(Reuters) – American Media Inc (AMI) said on Thursday it is selling its tabloid the National Enquirer to James Cohen, chief executive officer of Hudson Media.
U.S. tabloid newspaper the National Enquirer display rack is seen in Washington, U.S., April 10, 2019. REUTERS/Jeenah Moon
The National Enquirer had admitted to paying hush money to help U.S. President Donald Trump get elected and been accused of attempting to blackmail Amazon founder Jeff Bezos.
The weekly tabloid, along with two of its sister publications, will be purchased by the head of Hudson Media, whose family used to own the Hudson chain of airport newstands.
This comes a week after AMI said it was looking at “strategic options” for the National Enquirer as well as for the Globe and the National Examiner brands.
The sale is expected to reduce AMI’s debt to $355 million.
Earlier in the day, the Washington Post reported about the AMI’s decision to sell its tabloid to the head of Hudson News for $100 million.
Last week, the New York Times reported that owners of the National Enquirer were in talks to sell the tabloid to the California-based billionaire Ronald Burkle.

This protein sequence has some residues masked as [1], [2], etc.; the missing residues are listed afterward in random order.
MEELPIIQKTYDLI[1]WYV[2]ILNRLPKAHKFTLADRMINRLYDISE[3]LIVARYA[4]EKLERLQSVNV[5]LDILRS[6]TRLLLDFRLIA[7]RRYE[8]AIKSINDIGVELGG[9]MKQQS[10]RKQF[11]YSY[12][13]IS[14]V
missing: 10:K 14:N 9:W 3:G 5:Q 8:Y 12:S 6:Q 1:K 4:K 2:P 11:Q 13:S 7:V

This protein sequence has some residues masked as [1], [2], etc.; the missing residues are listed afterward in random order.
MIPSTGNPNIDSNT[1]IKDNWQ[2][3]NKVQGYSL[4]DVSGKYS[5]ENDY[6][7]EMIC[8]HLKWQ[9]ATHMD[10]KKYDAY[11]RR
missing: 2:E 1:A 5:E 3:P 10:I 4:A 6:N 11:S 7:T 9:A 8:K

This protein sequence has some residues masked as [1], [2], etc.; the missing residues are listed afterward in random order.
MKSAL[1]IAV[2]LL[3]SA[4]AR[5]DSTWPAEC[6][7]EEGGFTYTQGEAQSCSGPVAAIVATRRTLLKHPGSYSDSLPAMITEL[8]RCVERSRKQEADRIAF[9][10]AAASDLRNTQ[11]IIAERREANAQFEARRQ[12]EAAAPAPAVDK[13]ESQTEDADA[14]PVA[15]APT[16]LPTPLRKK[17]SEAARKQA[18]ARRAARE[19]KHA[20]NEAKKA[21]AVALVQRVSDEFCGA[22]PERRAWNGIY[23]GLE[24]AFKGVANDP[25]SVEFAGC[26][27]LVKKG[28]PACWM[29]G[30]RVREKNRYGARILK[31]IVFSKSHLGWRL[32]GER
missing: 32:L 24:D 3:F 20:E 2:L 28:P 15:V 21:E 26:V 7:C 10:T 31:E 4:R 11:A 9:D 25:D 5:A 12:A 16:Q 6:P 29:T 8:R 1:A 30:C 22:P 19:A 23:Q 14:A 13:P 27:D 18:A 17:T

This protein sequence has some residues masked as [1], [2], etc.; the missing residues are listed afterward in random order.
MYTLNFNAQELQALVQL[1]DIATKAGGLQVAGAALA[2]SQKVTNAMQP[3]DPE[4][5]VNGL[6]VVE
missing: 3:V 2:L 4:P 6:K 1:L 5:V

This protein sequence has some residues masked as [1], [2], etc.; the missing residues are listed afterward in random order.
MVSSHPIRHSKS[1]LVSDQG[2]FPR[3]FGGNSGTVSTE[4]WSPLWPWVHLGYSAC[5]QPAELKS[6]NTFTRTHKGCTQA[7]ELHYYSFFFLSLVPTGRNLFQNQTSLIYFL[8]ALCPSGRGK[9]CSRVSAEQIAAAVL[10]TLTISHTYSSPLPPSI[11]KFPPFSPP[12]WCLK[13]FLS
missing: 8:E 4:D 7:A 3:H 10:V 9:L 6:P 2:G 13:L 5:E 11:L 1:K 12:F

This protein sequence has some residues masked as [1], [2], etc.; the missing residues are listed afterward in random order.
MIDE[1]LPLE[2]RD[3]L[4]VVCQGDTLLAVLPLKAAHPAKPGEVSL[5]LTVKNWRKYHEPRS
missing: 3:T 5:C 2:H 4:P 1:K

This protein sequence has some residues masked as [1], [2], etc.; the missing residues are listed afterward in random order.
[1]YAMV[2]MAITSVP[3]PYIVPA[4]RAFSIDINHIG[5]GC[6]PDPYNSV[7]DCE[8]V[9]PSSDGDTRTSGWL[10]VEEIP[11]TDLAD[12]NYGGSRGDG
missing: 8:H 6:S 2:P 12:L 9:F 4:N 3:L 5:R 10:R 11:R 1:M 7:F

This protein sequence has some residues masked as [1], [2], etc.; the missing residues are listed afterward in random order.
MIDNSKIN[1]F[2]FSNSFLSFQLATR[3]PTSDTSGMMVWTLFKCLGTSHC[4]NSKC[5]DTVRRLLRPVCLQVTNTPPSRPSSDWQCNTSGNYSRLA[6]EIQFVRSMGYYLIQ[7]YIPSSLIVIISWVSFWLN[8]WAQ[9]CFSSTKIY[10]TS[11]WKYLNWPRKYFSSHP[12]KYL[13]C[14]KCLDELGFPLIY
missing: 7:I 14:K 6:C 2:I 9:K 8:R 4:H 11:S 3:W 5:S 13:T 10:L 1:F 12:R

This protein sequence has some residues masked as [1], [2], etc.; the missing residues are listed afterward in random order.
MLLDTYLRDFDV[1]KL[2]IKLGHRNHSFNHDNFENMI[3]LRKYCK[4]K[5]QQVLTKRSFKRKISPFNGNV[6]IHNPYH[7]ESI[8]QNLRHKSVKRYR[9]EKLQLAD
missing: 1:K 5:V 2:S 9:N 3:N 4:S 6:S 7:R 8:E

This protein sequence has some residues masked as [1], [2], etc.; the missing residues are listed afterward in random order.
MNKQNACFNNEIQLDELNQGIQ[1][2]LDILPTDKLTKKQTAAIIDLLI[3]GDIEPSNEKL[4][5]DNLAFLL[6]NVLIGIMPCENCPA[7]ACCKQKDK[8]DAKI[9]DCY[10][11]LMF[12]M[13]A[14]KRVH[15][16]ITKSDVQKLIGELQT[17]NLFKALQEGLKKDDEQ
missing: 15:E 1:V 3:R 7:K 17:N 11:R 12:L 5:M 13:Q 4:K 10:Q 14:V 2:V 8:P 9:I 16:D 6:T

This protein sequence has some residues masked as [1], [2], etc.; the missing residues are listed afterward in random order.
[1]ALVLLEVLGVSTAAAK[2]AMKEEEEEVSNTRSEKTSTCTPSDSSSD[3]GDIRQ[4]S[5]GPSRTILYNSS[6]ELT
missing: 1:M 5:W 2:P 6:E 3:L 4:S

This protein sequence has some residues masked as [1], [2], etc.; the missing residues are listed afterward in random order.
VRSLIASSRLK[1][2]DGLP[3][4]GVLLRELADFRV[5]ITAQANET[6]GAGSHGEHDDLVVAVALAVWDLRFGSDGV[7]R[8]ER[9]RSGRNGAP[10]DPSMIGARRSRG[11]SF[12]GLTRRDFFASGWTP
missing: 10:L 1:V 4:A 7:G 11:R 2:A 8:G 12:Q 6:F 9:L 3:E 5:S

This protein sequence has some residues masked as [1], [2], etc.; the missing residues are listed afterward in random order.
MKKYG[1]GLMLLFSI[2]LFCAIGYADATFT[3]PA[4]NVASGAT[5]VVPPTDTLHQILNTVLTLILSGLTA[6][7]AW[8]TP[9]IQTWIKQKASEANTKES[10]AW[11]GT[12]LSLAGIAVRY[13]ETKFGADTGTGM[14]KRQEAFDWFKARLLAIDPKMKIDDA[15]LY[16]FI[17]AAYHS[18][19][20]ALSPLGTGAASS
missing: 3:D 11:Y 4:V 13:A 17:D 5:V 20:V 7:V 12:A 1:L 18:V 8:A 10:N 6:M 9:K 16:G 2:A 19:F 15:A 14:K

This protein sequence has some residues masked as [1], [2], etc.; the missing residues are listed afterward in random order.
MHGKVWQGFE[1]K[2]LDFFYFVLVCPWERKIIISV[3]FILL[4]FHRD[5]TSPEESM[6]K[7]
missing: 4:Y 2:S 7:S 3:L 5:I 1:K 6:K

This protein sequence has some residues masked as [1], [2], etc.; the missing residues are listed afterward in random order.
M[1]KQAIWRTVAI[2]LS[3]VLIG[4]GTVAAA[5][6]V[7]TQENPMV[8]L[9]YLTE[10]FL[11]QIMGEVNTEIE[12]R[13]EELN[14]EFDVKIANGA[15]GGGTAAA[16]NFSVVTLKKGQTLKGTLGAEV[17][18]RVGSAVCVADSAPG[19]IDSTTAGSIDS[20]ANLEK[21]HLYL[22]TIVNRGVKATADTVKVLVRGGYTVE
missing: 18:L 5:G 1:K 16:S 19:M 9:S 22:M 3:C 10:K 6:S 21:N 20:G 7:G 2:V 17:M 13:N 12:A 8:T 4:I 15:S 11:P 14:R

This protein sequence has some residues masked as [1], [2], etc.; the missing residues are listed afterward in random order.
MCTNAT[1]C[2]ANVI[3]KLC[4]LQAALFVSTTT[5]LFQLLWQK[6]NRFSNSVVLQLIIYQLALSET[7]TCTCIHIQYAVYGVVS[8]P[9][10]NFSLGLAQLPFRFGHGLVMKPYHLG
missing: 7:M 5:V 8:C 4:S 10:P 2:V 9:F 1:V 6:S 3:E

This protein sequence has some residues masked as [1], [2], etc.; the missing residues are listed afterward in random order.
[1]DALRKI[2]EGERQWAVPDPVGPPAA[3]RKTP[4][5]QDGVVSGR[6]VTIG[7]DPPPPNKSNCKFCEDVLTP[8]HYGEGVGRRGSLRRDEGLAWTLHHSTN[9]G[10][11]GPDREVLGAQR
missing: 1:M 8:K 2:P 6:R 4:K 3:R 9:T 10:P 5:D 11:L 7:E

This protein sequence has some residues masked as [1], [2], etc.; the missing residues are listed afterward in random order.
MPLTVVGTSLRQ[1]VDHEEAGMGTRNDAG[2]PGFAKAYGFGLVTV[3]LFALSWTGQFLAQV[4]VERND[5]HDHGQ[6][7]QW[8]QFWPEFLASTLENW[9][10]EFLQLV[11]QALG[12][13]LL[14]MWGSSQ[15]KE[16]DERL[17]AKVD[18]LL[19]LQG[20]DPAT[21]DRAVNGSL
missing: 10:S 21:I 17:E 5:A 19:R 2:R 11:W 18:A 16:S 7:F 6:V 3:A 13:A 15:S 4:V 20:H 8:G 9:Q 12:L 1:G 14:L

Besides, Paul Pope, one of the heirs of the National Enquirer founder Generoso Pope Jr, had also been in the list of bidders, according to media reports.
On Tuesday, Pope dropped his bid to buy the supermarket tabloid from American Media, the New York Post report said.
Over its 92-year history, the National Enquirer has enticed readers in supermarket checkout lines with sensational headlines and photos about celebrities. The tabloid’s website claims it has a viewership of 5 million.
Earlier in February, Amazon.com Inc CEO Bezos accused the publication of trying to blackmail him with the threat of publishing intimate photos.
(This version of the story clarifies in paragraph 3 Hudson Media CEO’s “family used to own the Hudson chain of airport newstands”)
Reporting by Arjun Panchadar and Vibhuti Sharma in Bengaluru; Editing by Maju Samuel and James Emmanuel